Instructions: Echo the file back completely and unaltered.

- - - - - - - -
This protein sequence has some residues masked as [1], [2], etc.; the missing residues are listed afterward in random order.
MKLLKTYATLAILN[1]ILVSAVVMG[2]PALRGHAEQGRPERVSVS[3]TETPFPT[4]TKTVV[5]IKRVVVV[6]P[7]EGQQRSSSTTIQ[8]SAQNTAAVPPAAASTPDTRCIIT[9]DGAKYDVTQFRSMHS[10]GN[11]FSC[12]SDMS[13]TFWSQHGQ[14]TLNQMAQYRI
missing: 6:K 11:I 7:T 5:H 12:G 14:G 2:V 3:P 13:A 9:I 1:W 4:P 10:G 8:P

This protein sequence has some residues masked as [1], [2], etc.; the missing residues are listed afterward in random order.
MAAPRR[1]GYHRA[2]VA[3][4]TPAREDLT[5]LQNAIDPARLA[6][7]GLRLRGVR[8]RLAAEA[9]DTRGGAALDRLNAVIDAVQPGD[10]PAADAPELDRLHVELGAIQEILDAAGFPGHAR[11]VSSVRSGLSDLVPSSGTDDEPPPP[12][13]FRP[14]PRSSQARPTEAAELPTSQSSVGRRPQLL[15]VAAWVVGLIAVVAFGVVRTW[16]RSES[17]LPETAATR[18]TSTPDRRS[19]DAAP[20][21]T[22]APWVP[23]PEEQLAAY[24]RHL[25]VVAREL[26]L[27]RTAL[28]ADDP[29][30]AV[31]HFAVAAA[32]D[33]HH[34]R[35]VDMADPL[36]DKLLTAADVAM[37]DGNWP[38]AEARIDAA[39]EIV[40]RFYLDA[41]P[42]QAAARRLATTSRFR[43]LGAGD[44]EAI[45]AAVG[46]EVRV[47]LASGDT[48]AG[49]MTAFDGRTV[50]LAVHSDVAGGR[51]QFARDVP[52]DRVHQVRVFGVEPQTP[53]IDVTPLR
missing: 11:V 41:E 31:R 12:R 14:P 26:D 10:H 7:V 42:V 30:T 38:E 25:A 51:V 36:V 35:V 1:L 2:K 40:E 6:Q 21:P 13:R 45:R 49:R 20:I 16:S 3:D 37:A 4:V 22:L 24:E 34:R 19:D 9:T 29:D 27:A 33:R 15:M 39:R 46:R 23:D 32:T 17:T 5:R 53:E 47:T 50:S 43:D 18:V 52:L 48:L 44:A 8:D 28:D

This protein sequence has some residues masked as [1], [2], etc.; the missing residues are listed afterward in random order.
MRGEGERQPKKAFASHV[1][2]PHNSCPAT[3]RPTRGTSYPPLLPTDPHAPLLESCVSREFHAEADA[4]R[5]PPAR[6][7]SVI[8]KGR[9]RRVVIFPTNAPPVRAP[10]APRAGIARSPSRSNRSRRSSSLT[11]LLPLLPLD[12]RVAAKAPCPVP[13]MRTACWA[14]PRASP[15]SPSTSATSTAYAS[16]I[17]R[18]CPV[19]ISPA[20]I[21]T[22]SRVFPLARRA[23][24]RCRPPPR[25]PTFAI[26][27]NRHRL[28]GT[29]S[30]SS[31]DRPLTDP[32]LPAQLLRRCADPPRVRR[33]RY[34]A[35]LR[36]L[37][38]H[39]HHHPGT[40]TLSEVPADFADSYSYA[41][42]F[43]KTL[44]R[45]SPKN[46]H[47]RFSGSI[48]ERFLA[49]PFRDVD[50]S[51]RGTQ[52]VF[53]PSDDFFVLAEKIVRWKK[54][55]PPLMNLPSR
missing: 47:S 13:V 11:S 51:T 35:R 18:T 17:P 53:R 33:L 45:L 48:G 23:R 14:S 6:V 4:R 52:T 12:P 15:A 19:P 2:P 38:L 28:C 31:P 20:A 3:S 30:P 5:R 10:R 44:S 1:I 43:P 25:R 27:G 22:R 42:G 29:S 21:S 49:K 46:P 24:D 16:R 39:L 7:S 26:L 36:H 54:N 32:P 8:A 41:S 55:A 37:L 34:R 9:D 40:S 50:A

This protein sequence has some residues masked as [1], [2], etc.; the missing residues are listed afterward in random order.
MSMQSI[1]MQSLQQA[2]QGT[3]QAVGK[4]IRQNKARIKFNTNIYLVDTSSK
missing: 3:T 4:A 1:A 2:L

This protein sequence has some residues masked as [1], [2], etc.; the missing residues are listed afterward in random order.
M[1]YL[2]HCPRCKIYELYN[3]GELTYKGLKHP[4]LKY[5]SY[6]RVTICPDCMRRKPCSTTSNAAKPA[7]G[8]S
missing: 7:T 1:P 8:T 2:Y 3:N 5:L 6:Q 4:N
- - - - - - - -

This protein sequence has some residues masked as [1], [2], etc.; the missing residues are listed afterward in random order.
MKLLKTYATLAILN[1]ILVSAVVMG[2]PALRGHAEQGRPERVSVS[3]TETPFPT[4]TKTVV[5]IKRVVVV[6]P[7]EGQQRSSSTTIQ[8]SAQNTAAVPPAAASTPDTRCIIT[9]DGAKYDVTQFRSMHS[10]GN[11]FSC[12]SDMS[13]TFWSQHGQ[14]TLNQMAQYRI
missing: 6:K 11:I 7:T 5:H 12:G 14:G 2:V 3:P 13:A 9:I 1:W 4:P 10:G 8:P

This protein sequence has some residues masked as [1], [2], etc.; the missing residues are listed afterward in random order.
MAAPRR[1]GYHRA[2]VA[3][4]TPAREDLT[5]LQNAIDPARLA[6][7]GLRLRGVR[8]RLAAEA[9]DTRGGAALDRLNAVIDAVQPGD[10]PAADAPELDRLHVELGAIQEILDAAGFPGHAR[11]VSSVRSGLSDLVPSSGTDDEPPPP[12][13]FRP[14]PRSSQARPTEAAELPTSQSSVGRRPQLL[15]VAAWVVGLIAVVAFGVVRTW[16]RSES[17]LPETAATR[18]TSTPDRRS[19]DAAP[20][21]T[22]APWVP[23]PEEQLAAY[24]RHL[25]VVAREL[26]L[27]RTAL[28]ADDP[29][30]AV[31]HFAVAAA[32]D[33]HH[34]R[35]VDMADPL[36]DKLLTAADVAM[37]DGNWP[38]AEARIDAA[39]EIV[40]RFYLDA[41]P[42]QAAARRLATTSRFR[43]LGAGD[44]EAI[45]AAVG[46]EVRV[47]LASGDT[48]AG[49]MTAFDGRTV[50]LAVHSDVAGGR[51]QFARDVP[52]DRVHQVRVFGVEPQTP[53]IDVTPLR
missing: 11:V 41:E 31:R 12:R 14:P 26:D 10:H 7:V 42:V 30:T 38:E 25:A 51:V 36:V 35:V 1:L 2:K 40:E 6:Q 21:P 13:R 45:R 49:R 20:I 16:S 3:D 37:A 4:V 22:L 24:E 34:R 19:D 9:T 29:D 27:A 33:R 15:M 39:R 46:R 23:D 32:T 17:T 5:R 53:E 47:T 50:S 43:D 18:V 52:L 48:L 44:A 8:D 28:D

This protein sequence has some residues masked as [1], [2], etc.; the missing residues are listed afterward in random order.
MRGEGERQPKKAFASHV[1][2]PHNSCPAT[3]RPTRGTSYPPLLPTDPHAPLLESCVSREFHAEADA[4]R[5]PPAR[6][7]SVI[8]KGR[9]RRVVIFPTNAPPVRAP[10]APRAGIARSPSRSNRSRRSSSLT[11]LLPLLPLD[12]RVAAKAPCPVP[13]MRTACWA[14]PRASP[15]SPSTSATSTAYAS[16]I[17]R[18]CPV[19]ISPA[20]I[21]T[22]SRVFPLARRA[23][24]RCRPPPR[25]PTFAI[26][27]NRHRL[28]GT[29]S[30]SS[31]DRPLTDP[32]LPAQLLRRCADPPRVRR[33]RY[34]A[35]LR[36]L[37][38]H[39]HHHPGT[40]TLSEVPADFADSYSYA[41][42]F[43]KTL[44]R[45]SPKN[46]H[47]RFSGSI[48]ERFLA[49]PFRDVD[50]S[51]RGTQ[52]VF[53]PSDDFFVLAEKIVRWKK[54][55]PPLMNLPSR
missing: 47:S 13:V 11:S 51:T 35:R 18:T 17:P 53:R 33:L 45:L 48:G 23:R 14:S 6:V 4:R 52:T 12:P 15:A 19:P 2:P 38:L 28:C 31:P 20:A 3:S 30:P 5:R 10:R 44:S 1:I 43:P 25:R 27:G 22:R 42:G 29:S 21:S 49:K 46:P 24:D 16:R 39:L 7:S 26:L 36:H 54:N 32:P 8:A 41:S 55:A 37:L 34:R 9:D 40:S 50:A

This protein sequence has some residues masked as [1], [2], etc.; the missing residues are listed afterward in random order.
MSMQSI[1]MQSLQQA[2]QGT[3]QAVGK[4]IRQNKARIKFNTNIYLVDTSSK
missing: 3:T 4:A 1:A 2:L

This protein sequence has some residues masked as [1], [2], etc.; the missing residues are listed afterward in random order.
M[1]YL[2]HCPRCKIYELYN[3]GELTYKGLKHP[4]LKY[5]SY[6]RVTICPDCMRRKPCSTTSNAAKPA[7]G[8]S
missing: 7:T 1:P 8:T 2:Y 3:N 5:L 6:Q 4:N